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Acta Gallica (French administration)

  • HR-DADU-76
  • Fonds
  • 1808-1814

The fonds is sorted by years and contains files and documents of the French authorities concerning finances, accounting, public health, maritime affairs, trade, military affairs, police matters, private and public construction work (especially road developments), management of food supplies, education, local administration, administration of state-owned property, taxes, courts, church matters and different aspects of cultural life.

The fonds is important for researching all aspects of the life of Ragusan Jews during the French administration between 1808 and 1814. At that time, the Jews of Dubrovnik were mostly involved in business affairs connected with trade and crafts. They participated in the purchase of food supplies for the area of Dubrovnik (mainly of cereals, salt, and oil (F XIX / 4, no. 3666). Archival data show that they were also active in monetary transactions (investing capital in ship construction and exporting raw materials such as wax, cotton, leather, and wool). Furthermore, thanks to the preserved archival material, it is possible to reconstruct the functioning of Jewish religious fraternities, synagogues, ghettos, and schools in the area. The fonds contains references to many Ragusan Jewish families such as Ambonetti, Ascoli, Costantini, Levi Mandolfo, Maestro, Pardo, Terni, Tolentino, Valenzin, Venturra predominate in the fonds.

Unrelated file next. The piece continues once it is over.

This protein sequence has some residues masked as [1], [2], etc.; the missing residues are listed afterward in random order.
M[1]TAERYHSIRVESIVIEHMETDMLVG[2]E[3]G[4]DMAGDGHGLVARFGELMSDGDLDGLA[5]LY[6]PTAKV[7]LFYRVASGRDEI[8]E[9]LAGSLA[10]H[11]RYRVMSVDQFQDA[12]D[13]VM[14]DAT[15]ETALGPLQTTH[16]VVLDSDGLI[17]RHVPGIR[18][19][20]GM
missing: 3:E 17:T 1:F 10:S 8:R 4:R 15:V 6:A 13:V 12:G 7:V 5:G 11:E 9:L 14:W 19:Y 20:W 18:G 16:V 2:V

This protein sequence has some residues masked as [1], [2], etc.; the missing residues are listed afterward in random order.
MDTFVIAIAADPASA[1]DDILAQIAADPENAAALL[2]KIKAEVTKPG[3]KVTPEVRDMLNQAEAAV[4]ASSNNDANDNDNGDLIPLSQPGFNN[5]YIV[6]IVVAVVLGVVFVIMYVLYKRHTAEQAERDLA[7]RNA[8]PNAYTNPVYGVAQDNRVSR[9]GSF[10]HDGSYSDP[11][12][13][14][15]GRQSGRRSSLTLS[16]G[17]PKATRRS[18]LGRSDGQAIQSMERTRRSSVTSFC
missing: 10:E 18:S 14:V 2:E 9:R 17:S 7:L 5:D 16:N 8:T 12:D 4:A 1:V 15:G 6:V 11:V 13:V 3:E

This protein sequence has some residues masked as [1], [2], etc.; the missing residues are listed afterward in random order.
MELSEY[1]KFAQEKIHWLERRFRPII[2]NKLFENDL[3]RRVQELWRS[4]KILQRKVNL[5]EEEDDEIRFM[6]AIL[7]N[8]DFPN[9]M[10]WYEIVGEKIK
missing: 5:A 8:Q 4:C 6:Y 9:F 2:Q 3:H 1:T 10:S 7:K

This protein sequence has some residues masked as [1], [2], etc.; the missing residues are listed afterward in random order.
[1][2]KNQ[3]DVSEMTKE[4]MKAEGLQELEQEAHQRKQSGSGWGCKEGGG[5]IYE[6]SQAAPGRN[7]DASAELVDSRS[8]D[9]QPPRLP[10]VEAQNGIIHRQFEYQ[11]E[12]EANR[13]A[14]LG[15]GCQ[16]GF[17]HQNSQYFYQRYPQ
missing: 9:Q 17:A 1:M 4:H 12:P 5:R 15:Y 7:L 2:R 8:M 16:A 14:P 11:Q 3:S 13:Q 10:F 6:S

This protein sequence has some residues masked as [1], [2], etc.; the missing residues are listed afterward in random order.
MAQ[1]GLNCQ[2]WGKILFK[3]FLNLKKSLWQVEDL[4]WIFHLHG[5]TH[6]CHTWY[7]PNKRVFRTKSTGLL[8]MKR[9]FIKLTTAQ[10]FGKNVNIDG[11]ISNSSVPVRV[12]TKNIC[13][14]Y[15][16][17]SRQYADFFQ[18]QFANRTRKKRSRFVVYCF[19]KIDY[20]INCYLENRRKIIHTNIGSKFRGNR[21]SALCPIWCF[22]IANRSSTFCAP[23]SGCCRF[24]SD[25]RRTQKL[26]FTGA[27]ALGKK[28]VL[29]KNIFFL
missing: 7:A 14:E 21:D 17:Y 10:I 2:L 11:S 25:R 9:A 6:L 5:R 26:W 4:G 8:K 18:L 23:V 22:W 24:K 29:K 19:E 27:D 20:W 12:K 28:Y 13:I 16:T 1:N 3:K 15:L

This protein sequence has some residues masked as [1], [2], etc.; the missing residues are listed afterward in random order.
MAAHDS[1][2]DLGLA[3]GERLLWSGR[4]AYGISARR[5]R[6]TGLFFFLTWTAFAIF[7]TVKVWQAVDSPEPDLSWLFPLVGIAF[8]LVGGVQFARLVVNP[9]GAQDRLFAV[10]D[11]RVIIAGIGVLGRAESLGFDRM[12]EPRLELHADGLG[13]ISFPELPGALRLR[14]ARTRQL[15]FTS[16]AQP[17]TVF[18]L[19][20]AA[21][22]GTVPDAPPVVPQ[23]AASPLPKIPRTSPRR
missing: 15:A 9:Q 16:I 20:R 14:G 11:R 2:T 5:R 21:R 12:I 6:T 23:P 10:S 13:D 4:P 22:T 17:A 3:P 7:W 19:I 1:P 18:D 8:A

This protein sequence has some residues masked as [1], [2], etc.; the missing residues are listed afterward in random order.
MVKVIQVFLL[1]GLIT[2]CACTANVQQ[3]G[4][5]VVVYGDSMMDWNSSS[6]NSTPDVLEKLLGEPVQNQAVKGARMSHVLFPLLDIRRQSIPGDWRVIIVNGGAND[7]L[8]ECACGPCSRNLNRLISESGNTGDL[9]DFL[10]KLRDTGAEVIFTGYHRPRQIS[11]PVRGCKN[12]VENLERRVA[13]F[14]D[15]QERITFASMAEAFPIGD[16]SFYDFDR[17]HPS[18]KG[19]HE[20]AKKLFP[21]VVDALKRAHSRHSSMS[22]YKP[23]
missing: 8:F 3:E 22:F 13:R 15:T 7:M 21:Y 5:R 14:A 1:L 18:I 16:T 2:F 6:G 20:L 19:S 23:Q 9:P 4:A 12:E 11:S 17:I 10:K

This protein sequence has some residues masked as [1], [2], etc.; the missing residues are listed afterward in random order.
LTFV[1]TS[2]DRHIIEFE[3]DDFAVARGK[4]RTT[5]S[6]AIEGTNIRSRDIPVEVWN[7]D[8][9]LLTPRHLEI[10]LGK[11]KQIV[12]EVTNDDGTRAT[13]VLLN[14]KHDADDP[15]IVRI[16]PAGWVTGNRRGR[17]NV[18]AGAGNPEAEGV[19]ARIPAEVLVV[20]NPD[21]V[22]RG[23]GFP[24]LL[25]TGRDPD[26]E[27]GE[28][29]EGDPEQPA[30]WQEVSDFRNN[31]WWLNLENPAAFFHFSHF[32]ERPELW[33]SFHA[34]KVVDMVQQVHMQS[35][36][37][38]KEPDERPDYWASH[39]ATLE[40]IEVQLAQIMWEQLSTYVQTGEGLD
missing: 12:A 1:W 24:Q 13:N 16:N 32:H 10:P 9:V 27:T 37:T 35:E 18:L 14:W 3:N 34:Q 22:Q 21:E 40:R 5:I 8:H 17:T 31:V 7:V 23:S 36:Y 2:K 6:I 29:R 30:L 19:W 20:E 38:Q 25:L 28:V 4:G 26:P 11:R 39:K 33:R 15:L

French administration

Acta Consilii Rogatorum (Decisions of the Senate of the Dubrovnik Republic)

The series contains the decisions of the Senate (Consilium Rogatorum) from the early 15th to the early 19th century. At the beginning of the 14th century, this administrative body became a permanent authority that primarily made decisions on foreign policy of the Republic and was named the Senate during the 15th century. The Senate became the central body of the administrative power of the Dubrovnik Republic, with a very wide field of activities: from making domestic and foreign policies and dealing with issues regarding economy and trade, to making decisions relevant for the destiny of individual citizens. Senate decisions were applicable to a vast geographical area: Europe, North Africa, the Middle East and, to a lesser extent, Latin America. The Senate was chaired by the Rector whose mandate lasted a month. The Rector presided over both: the Minor Council and the Major Council.